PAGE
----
The symptoms usually begin 12 to 24 hours after arriving at a high altitude and typically go away in two or three days as your body adjusts to the change.

Colorado Altitude Sickness symptoms may include:

  • dizziness
  • fatigue
  • headache
  • light-headedness
  • nausea or vomiting
  • shortness of breath
  • feeling of sickness
  • trouble sleeping
  • insomnia
  • loss of energy
  • decline in appetite
  • irregular heartbeat

When traveling to the mountains of Colorado it’s important to understand how to avoid altitude sickness symptoms.

Tips To Avoiding Altitude Sickness In Colorado

Many people are concerned about risks of high altitudes in Colorado and wonder how to avoid altitude sickness. While it does happen, if you take some precautionary steps and watch your body for symptoms, you can avoid or significantly minmize your risk.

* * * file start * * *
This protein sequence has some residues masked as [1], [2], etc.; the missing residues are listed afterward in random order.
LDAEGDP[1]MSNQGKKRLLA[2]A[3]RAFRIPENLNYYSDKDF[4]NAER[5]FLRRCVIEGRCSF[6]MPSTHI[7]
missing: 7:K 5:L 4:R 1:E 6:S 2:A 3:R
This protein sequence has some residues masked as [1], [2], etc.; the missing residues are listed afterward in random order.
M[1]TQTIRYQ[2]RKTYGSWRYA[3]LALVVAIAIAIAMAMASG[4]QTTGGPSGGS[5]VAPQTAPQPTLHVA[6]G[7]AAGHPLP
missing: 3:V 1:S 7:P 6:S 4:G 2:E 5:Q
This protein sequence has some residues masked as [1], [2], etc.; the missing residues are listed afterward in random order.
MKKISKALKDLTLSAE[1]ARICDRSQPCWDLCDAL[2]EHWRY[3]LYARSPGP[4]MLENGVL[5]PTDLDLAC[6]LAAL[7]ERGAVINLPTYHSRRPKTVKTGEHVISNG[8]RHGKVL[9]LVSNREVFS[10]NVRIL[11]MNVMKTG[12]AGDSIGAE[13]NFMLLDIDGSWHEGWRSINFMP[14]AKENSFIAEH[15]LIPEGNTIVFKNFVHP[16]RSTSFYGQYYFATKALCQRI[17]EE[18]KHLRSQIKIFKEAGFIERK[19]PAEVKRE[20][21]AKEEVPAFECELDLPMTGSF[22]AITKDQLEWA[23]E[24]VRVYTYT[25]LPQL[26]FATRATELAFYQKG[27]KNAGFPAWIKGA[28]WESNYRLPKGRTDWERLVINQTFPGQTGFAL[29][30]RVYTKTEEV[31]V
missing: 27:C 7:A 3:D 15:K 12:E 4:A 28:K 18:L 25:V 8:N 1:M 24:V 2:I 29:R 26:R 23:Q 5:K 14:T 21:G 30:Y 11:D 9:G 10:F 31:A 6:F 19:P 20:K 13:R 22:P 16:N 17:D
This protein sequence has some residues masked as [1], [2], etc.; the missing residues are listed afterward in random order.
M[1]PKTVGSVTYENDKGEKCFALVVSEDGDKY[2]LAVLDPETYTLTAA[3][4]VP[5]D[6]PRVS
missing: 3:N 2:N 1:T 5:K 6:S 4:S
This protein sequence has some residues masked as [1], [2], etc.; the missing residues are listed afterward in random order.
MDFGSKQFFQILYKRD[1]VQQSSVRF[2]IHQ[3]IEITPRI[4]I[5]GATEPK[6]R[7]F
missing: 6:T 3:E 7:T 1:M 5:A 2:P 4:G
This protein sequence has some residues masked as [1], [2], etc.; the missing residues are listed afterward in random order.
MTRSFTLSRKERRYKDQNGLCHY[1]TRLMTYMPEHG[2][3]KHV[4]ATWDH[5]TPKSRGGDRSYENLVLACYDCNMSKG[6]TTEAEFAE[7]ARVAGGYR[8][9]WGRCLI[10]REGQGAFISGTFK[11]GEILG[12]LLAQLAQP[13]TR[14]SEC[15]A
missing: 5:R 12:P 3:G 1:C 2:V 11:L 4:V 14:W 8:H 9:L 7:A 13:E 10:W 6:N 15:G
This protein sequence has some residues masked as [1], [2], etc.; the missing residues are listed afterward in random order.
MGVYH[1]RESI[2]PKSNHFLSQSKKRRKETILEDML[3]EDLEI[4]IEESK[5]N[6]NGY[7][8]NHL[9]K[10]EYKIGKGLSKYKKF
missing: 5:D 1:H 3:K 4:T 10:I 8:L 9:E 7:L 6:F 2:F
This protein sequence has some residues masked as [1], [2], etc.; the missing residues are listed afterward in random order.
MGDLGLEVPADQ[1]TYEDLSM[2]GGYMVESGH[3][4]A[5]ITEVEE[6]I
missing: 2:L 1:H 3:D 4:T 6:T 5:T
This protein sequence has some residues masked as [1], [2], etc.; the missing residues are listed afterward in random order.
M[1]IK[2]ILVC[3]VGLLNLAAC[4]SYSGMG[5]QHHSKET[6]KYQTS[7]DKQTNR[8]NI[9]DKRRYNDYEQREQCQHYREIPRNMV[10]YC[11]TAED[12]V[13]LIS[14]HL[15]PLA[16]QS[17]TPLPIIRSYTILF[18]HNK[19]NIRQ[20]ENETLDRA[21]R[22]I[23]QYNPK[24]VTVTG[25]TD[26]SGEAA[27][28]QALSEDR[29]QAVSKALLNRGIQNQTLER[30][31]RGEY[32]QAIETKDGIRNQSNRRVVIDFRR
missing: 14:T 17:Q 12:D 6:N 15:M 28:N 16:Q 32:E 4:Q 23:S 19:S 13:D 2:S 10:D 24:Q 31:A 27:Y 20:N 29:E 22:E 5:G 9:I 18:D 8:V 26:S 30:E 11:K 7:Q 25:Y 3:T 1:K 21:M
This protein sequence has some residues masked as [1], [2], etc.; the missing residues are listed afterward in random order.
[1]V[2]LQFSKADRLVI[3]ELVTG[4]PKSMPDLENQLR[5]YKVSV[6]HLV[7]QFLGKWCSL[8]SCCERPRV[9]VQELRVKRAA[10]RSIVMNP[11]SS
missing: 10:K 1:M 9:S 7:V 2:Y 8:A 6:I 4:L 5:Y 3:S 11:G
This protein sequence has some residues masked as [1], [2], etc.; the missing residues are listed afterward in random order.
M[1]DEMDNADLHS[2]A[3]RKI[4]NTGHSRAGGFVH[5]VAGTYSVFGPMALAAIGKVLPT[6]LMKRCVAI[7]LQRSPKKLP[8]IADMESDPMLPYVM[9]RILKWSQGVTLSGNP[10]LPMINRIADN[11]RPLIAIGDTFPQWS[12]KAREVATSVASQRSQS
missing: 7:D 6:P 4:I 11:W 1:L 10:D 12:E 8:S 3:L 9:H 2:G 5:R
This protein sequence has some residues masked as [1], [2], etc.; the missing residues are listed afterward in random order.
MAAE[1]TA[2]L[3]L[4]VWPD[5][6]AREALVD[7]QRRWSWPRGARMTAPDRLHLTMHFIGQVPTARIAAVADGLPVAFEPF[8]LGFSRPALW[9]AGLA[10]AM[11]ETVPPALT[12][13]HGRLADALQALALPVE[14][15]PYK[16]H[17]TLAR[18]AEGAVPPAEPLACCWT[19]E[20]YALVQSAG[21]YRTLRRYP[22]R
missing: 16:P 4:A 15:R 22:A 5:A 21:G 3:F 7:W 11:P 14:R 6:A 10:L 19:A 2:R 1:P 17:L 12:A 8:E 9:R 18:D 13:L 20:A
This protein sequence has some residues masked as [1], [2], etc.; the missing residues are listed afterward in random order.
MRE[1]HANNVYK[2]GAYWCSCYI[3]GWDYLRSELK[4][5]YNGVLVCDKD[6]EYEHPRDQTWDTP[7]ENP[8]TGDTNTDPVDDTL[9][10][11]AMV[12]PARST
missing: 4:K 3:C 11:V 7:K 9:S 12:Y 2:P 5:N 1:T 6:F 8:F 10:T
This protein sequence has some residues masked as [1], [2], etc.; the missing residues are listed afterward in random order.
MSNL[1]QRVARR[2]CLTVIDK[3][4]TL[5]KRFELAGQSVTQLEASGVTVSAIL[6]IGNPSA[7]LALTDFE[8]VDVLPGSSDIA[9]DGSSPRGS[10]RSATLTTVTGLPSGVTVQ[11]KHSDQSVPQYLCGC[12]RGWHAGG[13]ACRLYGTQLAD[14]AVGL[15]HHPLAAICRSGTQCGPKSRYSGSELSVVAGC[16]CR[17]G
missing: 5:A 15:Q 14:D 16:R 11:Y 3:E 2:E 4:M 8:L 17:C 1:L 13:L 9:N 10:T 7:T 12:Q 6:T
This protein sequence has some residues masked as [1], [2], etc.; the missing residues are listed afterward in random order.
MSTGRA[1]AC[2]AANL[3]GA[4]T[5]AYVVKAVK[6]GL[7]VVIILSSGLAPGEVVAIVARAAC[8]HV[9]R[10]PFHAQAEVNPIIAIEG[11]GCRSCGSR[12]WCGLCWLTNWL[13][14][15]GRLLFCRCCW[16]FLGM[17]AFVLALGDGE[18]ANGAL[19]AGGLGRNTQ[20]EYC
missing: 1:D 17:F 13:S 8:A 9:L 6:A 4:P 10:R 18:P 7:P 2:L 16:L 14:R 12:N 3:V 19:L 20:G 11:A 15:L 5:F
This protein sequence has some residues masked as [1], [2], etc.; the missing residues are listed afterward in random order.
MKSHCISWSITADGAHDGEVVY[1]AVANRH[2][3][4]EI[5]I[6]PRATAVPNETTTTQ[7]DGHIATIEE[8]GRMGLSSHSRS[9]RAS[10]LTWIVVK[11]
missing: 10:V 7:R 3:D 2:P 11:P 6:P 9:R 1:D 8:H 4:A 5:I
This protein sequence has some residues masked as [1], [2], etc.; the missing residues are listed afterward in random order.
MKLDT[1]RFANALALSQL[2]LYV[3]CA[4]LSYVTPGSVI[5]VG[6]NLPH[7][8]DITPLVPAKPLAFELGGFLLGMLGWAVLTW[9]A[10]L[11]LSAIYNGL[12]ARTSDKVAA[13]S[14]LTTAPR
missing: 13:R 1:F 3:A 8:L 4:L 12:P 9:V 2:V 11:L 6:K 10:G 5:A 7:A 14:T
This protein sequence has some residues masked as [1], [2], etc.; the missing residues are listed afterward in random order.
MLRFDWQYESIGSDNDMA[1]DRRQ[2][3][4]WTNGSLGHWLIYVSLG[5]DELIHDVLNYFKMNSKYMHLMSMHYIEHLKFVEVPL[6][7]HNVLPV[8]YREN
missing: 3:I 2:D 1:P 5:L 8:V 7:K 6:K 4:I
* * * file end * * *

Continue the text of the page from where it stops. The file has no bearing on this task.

If you're planning on visiting any of these specific areas and Colorado, you can read more on avoiding altitude sickness at each destination:

Here are 3 tips to avoiding altitude sickness in Colorado:

1. Hydrate Yourself

Drink plenty of water before your trip and while you're in Colorado. Water keeps your body hydrated and can help prevent headaches caused by dehydration. Drink water throughout the day, and avoid alcohol or caffeine at least in the first day or two of your visit, which both can be dehydrating.

If you already have symptoms, drinking plenty of water may help reduce them as well as help prevent further complications like severe dehydration.

To boost your hydration in Colorado, add Zaca's hydration packet to your daily regime to enhance electrolytes and water absorption.

2. Rest and Acclimate 

The most important thing you can do when traveling to high altitudes is to allow yourself time to adjust. When arriving to Colorado or a mountain town, it is important to rest and acclimate yourself to the high altitude before attempting any strenuous activity.

The first day of your trip give yourself time to rest and get a good sleep. You can walk around and explore, but avoid strenuous activities such as hiking or biking. This will help your body adjust to the lack of oxygen at higher elevations.